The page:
Press Release
January 30, 2013

Gov't anti-corruption measures take center-stage in Manila confab

The Aquino government's anti-corruption measures will be the focus of the 5th Global Organization of Parliamentarians Against Corruption (GOPAC) conference which starts today Wednesday, at the Philippine International Convention Center.

Touted to be the biggest gathering of parliamentarians the four day conference will center on several key pieces of legislation that President Benigno Aquino III has recently signed into law in answer to calls for greater transparency and accountability in government.

These laws include, among others, An Act to Further Strengthen the Anti-Money Laundering Law (R.A.10167), and the Terrorism Financing Prevention and Suppression Act of 2012 (R.A. 10168). Both laws aim to curb the use of funds and banking institutions suspected of financing terrorist activities.

Another anti-money laundering measure, aimed at further strengthening the anti-money laundering law (Senate Bill no. 3123) by expanding the list of institutions considered as possible venues for money-laundering activities, has been certified as urgent by the President.

"How we deal with money coming from possibly illegal transactions affect investors' perception on whether or not we have a safe banking system. A weak anti-money laundering legal framework discourages legitimate banking activities and invites instead criminals who seek to make the Philippines a safe haven for their unlawfully acquired money," Senator Teofisto "TG" Guingona III, one of the bill's sponsors, said.

"SBN 3123 serves to reinforce our country's anti-money laundering measures. It addresses the noted deficiencies in the Philippines' legal framework with regards to anti-money laundering, by making our state fully compliant with standards set by the Financial Action Task Force," he added.

Another anti-corruption measure directing government agencies to disclose information on public interests, documents and records, has been approved by the Philippine Senate and is awaiting approval in the House of Representatives.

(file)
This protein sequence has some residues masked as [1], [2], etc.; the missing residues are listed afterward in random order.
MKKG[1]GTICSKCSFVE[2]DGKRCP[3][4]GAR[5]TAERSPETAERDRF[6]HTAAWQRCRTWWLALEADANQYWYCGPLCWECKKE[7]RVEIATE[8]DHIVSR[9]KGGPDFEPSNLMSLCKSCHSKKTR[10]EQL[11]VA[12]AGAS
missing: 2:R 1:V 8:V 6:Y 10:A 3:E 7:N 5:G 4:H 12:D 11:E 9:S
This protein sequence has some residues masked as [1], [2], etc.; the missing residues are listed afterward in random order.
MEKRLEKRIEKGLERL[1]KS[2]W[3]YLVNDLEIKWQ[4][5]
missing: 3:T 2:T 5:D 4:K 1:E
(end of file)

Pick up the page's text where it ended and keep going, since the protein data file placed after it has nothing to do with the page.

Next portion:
Senate Bill 3208 or the People's Ownership of Government Information (POGI) Act of 2012 (more popularly known as the Freedom of Information Act) was sponsored on the floor by Senator Gregorio Honasan II, chairperson of the committee on public information and mass media. Under the measure, public institutions and government agencies are mandated to disclose information on any transactions by posting pertinent documents on government websites for easy access, aside from providing these documents upon a person's request.

Inroads to the country's procurement processes will also be highlighted during the conference.

Senator Edgardo J. Angara, Vice Chairman of the GOPAC Executive Committee and the Charter President of the Southeast Asian Parliamentarians Against Corruption (SEAPAC), was the principal author and sponsor of the Government Procurement Reform Act, the Philippine's biggest anti-corruption measure in history.

"The Philippines have gone a long way in doing its part to curb corruption in government. By using our own Government Procurement Act as an example, we can help parliaments by helping to identify areas where new coalitions of government officials, international agencies, and civil society organizations can lead to positive actions in the prevention of graft and corruption, especially in the eradication of red-tape in government transactions," Angara said.

A joint initiative of the Senate of the Philippines, GOPAC, the South East Asian Parliamentarians Against Corruption, and the GOPAC National Chapter in the Philippines, the conference aims to encourage parliaments all over the world to take a leadership role in promoting good governance by crafting tougher laws to combat graft and corruption.

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